During the offseason, in an attempt to get to know all the beat reporters on his new job, Eric Mangini met with each one individually.
At one point, a reporter mentioned to the Browns head coach that the perception in Northeast Ohio is that he is just like another former boss of the team, Bill Belichick.
That made Mangini bristle. Although Belichick took a then 23-year-old Mangini under his wing in 1994, his next-to-last season with the Browns, and gave him his start in NFL coaching, the two men are now bitter enemies of one another.
Mangini remembers how Belichick was despised in Cleveland, when he was a far cry as a coach from what he has become the last decade with the New England Patriots. He was viewed as a young, over-the-top, control-freak of a tyrant who had no personality, only a knowledge of X's and O's, especially on the defensive side.
Is Mangini like that as well from top to bottom? We'll let you – and history – be the judge.
But if the words of Browns running back Jamal Lewis on Thursday are to be taken as the gospel, then there is indeed one former trait of Belichick that Mangini has copied. Lewis said Mangini is working the players way too hard. That was also a criticism of Belichick when he was here, that he was wearing out the players in practice.
And there may have been some – actually, possibly a lot – of truth to that, and you can see it by looking at the way Belichick's teams started and finished during a five-year tenure that started in 1991:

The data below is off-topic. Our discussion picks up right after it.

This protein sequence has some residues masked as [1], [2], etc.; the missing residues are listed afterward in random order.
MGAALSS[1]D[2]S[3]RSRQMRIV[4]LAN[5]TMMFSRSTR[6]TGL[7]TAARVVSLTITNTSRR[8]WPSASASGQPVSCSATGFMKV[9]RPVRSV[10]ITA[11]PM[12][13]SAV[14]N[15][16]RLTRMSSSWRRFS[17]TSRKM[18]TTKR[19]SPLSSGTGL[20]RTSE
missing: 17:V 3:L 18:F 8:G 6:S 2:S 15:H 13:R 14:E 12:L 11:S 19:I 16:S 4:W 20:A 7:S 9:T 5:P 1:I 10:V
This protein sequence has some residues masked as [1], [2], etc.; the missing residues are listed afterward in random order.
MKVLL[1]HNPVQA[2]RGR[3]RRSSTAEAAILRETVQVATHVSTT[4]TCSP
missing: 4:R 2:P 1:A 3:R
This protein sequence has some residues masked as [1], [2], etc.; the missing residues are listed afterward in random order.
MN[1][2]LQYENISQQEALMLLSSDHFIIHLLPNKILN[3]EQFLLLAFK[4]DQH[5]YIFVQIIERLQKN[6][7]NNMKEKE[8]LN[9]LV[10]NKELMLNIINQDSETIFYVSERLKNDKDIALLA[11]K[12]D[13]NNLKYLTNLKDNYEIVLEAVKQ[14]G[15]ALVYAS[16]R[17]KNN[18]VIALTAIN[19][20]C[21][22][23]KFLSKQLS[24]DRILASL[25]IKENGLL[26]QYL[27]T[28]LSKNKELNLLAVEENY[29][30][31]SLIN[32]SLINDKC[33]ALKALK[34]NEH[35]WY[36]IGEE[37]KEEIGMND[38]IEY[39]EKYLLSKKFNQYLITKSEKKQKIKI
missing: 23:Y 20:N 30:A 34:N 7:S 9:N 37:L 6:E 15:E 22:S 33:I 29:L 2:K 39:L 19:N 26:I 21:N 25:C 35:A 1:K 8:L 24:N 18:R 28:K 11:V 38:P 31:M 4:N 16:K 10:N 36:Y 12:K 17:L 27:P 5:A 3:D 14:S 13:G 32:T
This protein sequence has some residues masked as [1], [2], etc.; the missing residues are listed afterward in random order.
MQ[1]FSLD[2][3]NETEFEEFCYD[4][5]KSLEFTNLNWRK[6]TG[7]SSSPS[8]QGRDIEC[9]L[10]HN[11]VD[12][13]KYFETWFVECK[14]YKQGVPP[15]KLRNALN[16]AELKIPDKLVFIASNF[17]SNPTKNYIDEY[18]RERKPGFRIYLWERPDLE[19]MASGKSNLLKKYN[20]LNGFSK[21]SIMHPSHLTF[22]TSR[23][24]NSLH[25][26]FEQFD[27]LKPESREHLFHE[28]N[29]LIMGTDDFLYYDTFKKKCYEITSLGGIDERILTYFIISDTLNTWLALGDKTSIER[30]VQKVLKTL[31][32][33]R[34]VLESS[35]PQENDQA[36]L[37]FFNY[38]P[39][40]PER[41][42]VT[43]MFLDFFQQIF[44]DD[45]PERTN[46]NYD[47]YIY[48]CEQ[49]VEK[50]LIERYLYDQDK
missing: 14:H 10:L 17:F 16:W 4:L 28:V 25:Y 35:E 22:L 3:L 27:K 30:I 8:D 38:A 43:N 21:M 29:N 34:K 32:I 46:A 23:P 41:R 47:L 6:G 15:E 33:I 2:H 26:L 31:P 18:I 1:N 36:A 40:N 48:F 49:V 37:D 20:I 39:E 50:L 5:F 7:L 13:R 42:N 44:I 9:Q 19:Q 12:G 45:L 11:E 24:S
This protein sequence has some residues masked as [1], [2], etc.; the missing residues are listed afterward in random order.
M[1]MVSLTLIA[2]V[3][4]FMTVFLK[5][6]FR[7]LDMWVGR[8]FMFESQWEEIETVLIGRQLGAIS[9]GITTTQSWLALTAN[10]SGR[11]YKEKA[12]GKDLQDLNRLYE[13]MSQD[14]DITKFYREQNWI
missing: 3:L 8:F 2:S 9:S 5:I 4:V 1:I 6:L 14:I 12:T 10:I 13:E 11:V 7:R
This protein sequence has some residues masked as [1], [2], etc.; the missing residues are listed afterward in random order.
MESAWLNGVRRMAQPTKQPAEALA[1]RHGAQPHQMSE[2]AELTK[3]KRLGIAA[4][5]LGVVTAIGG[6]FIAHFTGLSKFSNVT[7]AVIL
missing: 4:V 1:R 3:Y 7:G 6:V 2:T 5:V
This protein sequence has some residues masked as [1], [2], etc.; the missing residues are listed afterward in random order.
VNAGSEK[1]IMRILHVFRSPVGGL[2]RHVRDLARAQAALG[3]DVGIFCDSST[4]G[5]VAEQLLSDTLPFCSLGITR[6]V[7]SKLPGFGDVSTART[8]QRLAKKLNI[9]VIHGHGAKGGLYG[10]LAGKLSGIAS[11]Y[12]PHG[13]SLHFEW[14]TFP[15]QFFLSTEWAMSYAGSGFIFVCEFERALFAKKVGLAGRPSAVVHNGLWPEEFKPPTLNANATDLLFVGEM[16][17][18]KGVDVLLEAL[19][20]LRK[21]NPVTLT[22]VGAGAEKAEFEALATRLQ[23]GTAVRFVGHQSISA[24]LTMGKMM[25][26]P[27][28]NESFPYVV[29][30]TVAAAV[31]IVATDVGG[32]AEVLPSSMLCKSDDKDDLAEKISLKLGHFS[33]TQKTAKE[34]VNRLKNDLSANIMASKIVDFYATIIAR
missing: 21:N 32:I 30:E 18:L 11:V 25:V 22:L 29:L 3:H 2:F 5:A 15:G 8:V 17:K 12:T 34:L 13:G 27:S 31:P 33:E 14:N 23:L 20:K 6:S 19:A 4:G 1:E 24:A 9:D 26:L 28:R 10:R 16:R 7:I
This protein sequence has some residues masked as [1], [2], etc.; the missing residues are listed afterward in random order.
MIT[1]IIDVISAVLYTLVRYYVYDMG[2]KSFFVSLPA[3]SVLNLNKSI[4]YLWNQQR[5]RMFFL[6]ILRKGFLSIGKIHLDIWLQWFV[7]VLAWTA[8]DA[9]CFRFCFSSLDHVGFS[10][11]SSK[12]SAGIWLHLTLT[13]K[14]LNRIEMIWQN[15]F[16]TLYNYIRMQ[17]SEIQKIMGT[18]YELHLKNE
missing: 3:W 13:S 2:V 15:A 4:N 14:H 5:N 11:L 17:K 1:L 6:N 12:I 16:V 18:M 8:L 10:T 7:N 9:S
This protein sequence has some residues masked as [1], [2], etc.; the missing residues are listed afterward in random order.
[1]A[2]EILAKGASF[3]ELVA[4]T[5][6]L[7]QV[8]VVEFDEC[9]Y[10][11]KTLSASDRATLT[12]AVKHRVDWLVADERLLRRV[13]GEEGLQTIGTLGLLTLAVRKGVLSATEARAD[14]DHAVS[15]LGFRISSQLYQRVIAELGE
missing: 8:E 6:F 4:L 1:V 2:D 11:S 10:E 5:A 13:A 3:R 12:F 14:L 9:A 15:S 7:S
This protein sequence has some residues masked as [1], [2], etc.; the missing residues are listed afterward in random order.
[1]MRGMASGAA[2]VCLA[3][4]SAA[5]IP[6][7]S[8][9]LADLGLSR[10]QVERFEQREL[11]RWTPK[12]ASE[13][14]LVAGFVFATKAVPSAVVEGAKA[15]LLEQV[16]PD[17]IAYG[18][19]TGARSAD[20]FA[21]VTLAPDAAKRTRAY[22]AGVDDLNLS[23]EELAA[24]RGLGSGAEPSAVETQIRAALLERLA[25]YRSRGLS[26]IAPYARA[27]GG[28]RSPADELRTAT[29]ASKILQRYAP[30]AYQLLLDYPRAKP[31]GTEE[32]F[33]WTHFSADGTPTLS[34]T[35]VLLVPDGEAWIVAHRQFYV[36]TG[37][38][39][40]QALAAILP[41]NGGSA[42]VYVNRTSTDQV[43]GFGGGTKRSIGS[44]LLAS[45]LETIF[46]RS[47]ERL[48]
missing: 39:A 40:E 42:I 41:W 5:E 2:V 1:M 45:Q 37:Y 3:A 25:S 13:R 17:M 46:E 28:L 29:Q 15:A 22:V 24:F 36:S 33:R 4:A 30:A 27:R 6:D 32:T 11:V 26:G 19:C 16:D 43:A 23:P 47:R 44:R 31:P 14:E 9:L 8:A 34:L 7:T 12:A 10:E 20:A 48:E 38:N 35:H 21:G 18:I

*1991 – The Browns, by virtue of having won two in a row, had climbed back to 6-7 and were hanging in the AFC wild-card playoff chase. But after averaging 22 points in the previous five contests, the Browns averaged just 10 in losing their last three to finish 6-10.
*1992 – Again, after having won their last two games, scoring 27 and 37 points, the Browns were 7-6 and in the postseason hunt with three games remaining. They have averaged 14 points in losing out the rest of the way to finish 7-9.
*1993 – The Browns were 5-3 and in first place in the AFC Central at the halfway point, then, about 20 hours after losing 29-14 to the Denver Broncos, Belichick cut quarterback/Cleveland icon Bernie Kosar, causing a historic uprising. The Browns went 1-7 the rest of the year to go 7-9 again.
*1994 – On the strength of a five-game winning streak, the Browns were 8-2 after 10 games. They made the playoffs -- as a wild card – for the only time in Belichick's tenure, but they went just 3-3 down the stretch for an 11-5 mark.
*1995 – Following a come-from-behind 29-26 overtime triumph in Cincinnati that was engineered by rookie quarterback Eric Zeier, the Browns were 4-4 at the midway point. Then the news leaked of the team's impending move to Baltimore after the season, and the nuclear explosion-like uprising it brought caused a 1-7 finish for a 5-11 mark.
Granted, the second half of both the 1993 and '95 seasons, because of Kosar and relocation issues, are special circumstances. But the fact remains that for whatever reasons – maybe fatigue? – Belichick's Browns started quickly and ended slowly each year.
Last season, Mangini's New York Jets were 8-3 before going 1-4 and finishing 9-7. Likewise, his Browns this season seem to be getting progressively worst, having lost three straight and being outscored 61-9 in the last two games. Their best contest came in Week 4 when they lost 23-20 in overtime to the Cincinnati Bengals, who are 6-2 and share first place in the AFC North head with the Pittsburgh Steelers heading into their meeting on Sunday.
Now, is fatigue -- working too hard through the week and leaving their game on the practice field – a part of the reason for this, just as it may have been for Belichick's clubs?
No one knows for sure – except maybe for Lewis, based on the strength of his comments.
In any event, though, it sure seems like a strange coincidence between Eric Mangini and the man who mentored him, Bill Belichick – even if the current Browns coach doesn't want to hear it.